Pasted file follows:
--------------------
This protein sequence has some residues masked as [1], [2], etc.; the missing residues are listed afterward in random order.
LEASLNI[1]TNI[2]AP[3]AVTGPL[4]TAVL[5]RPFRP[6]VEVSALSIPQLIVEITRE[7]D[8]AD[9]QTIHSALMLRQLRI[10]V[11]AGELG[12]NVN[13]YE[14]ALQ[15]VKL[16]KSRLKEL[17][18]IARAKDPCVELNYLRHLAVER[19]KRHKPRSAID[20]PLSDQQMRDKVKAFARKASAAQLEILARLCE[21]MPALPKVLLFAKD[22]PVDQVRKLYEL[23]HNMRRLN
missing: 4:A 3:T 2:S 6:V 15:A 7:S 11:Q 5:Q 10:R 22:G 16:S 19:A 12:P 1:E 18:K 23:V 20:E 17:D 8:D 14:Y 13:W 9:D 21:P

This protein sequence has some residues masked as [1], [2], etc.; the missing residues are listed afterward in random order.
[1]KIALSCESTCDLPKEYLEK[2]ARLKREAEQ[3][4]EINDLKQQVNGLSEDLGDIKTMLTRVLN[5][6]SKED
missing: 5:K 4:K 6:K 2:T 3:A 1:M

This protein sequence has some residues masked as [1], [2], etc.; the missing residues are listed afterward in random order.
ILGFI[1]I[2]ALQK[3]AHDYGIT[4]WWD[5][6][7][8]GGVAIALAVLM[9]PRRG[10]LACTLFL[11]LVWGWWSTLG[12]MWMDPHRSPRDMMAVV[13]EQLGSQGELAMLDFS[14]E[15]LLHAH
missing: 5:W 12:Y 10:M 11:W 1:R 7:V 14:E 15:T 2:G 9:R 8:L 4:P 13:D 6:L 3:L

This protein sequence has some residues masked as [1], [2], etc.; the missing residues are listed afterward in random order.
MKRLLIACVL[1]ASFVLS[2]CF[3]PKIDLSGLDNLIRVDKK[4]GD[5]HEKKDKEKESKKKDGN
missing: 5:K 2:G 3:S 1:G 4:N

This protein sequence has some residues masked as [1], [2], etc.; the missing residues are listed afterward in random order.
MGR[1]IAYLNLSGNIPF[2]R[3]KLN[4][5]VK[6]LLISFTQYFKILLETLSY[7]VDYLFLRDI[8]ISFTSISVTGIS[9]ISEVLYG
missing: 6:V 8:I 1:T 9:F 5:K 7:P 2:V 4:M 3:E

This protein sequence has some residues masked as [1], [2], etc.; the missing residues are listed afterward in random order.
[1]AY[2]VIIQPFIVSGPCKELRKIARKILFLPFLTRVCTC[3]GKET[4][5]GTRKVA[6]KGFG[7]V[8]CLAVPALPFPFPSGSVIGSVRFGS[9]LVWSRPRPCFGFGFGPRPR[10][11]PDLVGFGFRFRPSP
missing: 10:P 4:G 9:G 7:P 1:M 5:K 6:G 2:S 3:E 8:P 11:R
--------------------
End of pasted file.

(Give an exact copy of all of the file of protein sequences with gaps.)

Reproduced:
This protein sequence has some residues masked as [1], [2], etc.; the missing residues are listed afterward in random order.
LEASLNI[1]TNI[2]AP[3]AVTGPL[4]TAVL[5]RPFRP[6]VEVSALSIPQLIVEITRE[7]D[8]AD[9]QTIHSALMLRQLRI[10]V[11]AGELG[12]NVN[13]YE[14]ALQ[15]VKL[16]KSRLKEL[17][18]IARAKDPCVELNYLRHLAVER[19]KRHKPRSAID[20]PLSDQQMRDKVKAFARKASAAQLEILARLCE[21]MPALPKVLLFAKD[22]PVDQVRKLYEL[23]HNMRRLN
missing: 4:A 3:T 2:S 6:V 15:A 7:S 11:Q 5:Q 10:R 22:G 16:S 19:A 12:P 1:E 18:K 23:V 20:E 17:D 8:D 14:Y 13:W 9:D 21:P

This protein sequence has some residues masked as [1], [2], etc.; the missing residues are listed afterward in random order.
[1]KIALSCESTCDLPKEYLEK[2]ARLKREAEQ[3][4]EINDLKQQVNGLSEDLGDIKTMLTRVLN[5][6]SKED
missing: 5:K 4:K 6:K 2:T 3:A 1:M

This protein sequence has some residues masked as [1], [2], etc.; the missing residues are listed afterward in random order.
ILGFI[1]I[2]ALQK[3]AHDYGIT[4]WWD[5][6][7][8]GGVAIALAVLM[9]PRRG[10]LACTLFL[11]LVWGWWSTLG[12]MWMDPHRSPRDMMAVV[13]EQLGSQGELAMLDFS[14]E[15]LLHAH
missing: 5:W 12:Y 10:M 11:W 1:R 7:V 14:E 15:T 2:G 9:R 8:L 4:P 13:D 6:L 3:L

This protein sequence has some residues masked as [1], [2], etc.; the missing residues are listed afterward in random order.
MKRLLIACVL[1]ASFVLS[2]CF[3]PKIDLSGLDNLIRVDKK[4]GD[5]HEKKDKEKESKKKDGN
missing: 5:K 2:G 3:S 1:G 4:N

This protein sequence has some residues masked as [1], [2], etc.; the missing residues are listed afterward in random order.
MGR[1]IAYLNLSGNIPF[2]R[3]KLN[4][5]VK[6]LLISFTQYFKILLETLSY[7]VDYLFLRDI[8]ISFTSISVTGIS[9]ISEVLYG
missing: 6:V 8:I 1:T 9:F 5:K 7:P 2:V 4:M 3:E

This protein sequence has some residues masked as [1], [2], etc.; the missing residues are listed afterward in random order.
[1]AY[2]VIIQPFIVSGPCKELRKIARKILFLPFLTRVCTC[3]GKET[4][5]GTRKVA[6]KGFG[7]V[8]CLAVPALPFPFPSGSVIGSVRFGS[9]LVWSRPRPCFGFGFGPRPR[10][11]PDLVGFGFRFRPSP
missing: 10:P 4:G 9:G 7:P 1:M 5:K 6:G 2:S 3:E 8:P 11:R